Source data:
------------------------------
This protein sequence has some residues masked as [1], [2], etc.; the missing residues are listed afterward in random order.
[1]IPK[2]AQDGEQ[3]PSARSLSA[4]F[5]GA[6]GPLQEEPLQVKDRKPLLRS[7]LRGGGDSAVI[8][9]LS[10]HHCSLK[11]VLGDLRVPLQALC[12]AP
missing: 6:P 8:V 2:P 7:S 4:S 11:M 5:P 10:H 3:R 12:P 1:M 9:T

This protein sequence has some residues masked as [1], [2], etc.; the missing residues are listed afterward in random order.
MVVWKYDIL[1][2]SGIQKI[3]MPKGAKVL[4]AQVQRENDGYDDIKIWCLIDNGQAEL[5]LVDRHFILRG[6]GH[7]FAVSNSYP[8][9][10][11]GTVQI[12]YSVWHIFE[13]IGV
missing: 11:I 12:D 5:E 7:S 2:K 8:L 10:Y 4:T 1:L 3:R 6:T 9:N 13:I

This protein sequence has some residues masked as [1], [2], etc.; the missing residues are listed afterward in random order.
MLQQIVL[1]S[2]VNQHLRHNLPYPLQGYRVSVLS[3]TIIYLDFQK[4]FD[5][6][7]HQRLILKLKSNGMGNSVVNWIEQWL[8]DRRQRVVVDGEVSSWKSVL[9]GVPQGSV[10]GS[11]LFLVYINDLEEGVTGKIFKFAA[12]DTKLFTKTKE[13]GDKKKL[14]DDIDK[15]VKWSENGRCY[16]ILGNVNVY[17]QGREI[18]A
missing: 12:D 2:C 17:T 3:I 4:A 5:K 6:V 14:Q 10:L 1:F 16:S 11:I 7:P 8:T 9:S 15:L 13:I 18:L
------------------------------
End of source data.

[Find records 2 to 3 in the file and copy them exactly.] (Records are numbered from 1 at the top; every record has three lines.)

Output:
This protein sequence has some residues masked as [1], [2], etc.; the missing residues are listed afterward in random order.
MVVWKYDIL[1][2]SGIQKI[3]MPKGAKVL[4]AQVQRENDGYDDIKIWCLIDNGQAEL[5]LVDRHFILRG[6]GH[7]FAVSNSYP[8][9][10][11]GTVQI[12]YSVWHIFE[13]IGV
missing: 11:I 12:D 5:E 7:S 2:K 8:L 10:Y 4:T 1:L 3:R 6:T 9:N 13:I

This protein sequence has some residues masked as [1], [2], etc.; the missing residues are listed afterward in random order.
MLQQIVL[1]S[2]VNQHLRHNLPYPLQGYRVSVLS[3]TIIYLDFQK[4]FD[5][6][7]HQRLILKLKSNGMGNSVVNWIEQWL[8]DRRQRVVVDGEVSSWKSVL[9]GVPQGSV[10]GS[11]LFLVYINDLEEGVTGKIFKFAA[12]DTKLFTKTKE[13]GDKKKL[14]DDIDK[15]VKWSENGRCY[16]ILGNVNVY[17]QGREI[18]A
missing: 12:D 2:C 17:T 3:I 4:A 5:K 6:V 14:Q 10:L 1:F 16:S 11:I 7:P 8:T 9:S 15:L 13:I 18:L